A veterinary charity says the cost-of-living crisis is forcing pet owners to make ‘personal sacrifices’

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A veterinary charity has claimed that a third of pet owners in Scotland make personal sacrifices to provide for their pets.

The cost of living crisis is forcing many pet owners to make tough choices.
The cost of living crisis is forcing many pet owners to make tough choices.

Figures from the leading veterinary charity PDSA, which provides vital care for pets during a cost-of-living crisis, reveal that 32 per cent of owners in Scotland are having to make personal sacrifices to ensure they continue to provide for their pets.

The charity warned that these alarming findings reflect the stark reality for pet owners, many of whom are forced to make deep cuts at a time when they are desperately struggling to stay afloat.

Twenty-one percent of landlords in Scotland cut back on their weekly food store, and two percent admit they go without necessities, such as skipping meals to bear the costs associated with caring for their beloved companions.

PDSA provides free, low-cost treatment to pets in need and has released the statements to raise awareness of the lengths pet owners have to go to as they navigate the cost of living crisis.

About 19 percent reduce the amount of fuel they use so they can pay for pet care. It comes as Google searches for “save money on heating” rose by a shocking 878 per cent in 2022.

After juggling exorbitant bills all winter, along with a rising cost of living, landlords could face more blows next April. While the energy price cap is lowered, which means the amount suppliers can charge decreases, government assistance — in the form of an energy price guarantee — is set to expire. This means that a household’s energy bills could increase by around £3,000 a year.

The looming spring budget announcement is also not expected to go a long way in relieving pressure on the pockets of UK pet owners. The huge rise in the daily cost of living means that pet owners will continue to struggle with the cost of loving their companions.

Giving up personal luxuries (19 per cent) and canceling or not going on holidays (nine per cent) are among the other sacrifices owners in Scotland make to save as much as possible in order to continue caring for their pets.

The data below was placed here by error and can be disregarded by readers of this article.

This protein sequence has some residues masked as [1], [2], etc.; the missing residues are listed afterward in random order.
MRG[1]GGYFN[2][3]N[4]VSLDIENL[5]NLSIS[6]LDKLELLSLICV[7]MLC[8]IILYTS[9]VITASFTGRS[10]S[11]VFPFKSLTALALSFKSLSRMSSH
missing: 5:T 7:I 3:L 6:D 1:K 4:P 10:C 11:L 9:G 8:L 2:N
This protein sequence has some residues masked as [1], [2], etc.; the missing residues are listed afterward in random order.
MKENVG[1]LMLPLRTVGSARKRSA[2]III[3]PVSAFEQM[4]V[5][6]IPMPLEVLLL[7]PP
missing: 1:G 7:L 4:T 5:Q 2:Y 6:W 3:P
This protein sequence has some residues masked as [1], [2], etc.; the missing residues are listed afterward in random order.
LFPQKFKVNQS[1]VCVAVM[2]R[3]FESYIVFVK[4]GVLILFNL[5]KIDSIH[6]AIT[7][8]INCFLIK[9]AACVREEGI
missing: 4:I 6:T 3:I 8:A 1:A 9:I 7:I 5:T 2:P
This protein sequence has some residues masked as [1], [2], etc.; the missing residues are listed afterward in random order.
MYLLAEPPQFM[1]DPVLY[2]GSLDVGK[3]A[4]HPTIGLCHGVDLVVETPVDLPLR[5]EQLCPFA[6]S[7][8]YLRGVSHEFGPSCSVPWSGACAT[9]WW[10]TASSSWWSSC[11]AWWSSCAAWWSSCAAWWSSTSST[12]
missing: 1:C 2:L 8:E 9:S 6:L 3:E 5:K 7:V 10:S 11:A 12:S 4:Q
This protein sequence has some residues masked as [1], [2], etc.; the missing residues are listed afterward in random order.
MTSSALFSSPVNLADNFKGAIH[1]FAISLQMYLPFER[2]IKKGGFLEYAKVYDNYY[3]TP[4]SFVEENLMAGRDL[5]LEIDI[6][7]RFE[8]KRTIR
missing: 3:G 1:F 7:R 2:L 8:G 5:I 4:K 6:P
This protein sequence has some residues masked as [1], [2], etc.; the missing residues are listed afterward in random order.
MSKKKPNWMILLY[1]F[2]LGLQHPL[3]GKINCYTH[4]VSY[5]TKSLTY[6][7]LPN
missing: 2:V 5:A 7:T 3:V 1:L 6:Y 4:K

39 per cent of Scottish owners worry about affording treatment if their pet becomes ill or injured. Nationwide, a quarter (26 percent) of pet owners said they would go into debt, either with family and friends or on credit and loans, to cover the cost of unexpected veterinary treatment.

Lyn James, PDSA veterinary surgeon, said: “Everyone wants the best for their pets, and to hear how far loving owners in Scotland have to go to be able to continue giving them is heartbreaking.

In 2022 we provided veterinary care to more than 390,000 pets whose owners would otherwise struggle to afford the cost. Now more than ever, our treat is a lifeline for families facing the daunting decision of eating regular meals or treating their furry family members.

PDSA has treated nearly 400,000 animals in the past year.
PDSA has treated nearly 400,000 animals in the past year.

“PDSA’s mission is to keep people and pets together. Last year, we helped hundreds of thousands of families. With more than half of those who rely on our services age 55 and over, and 37% are disabled or live with a serious health condition, their pet often provides a vital companion.For many of our customers, their pet is their only companion, and their lives would be unimaginable without them.

“I encourage anyone struggling to afford veterinary treatment to find out if they are entitled to access our services with a visit Eligibility checker on our website. We also have a lot of free advice on How to reduce the cost of pet carewhile ensuring that they remain healthy and happy.”

PDSA relies on donations to provide life-saving treatment to hundreds of thousands of pets across 48 pet hospitals in the UK. To learn more about PDSA’s vital work during the cost of a love crisis, or to make a donation, visit www.pdsa.org.uk/costoflovingcrisis

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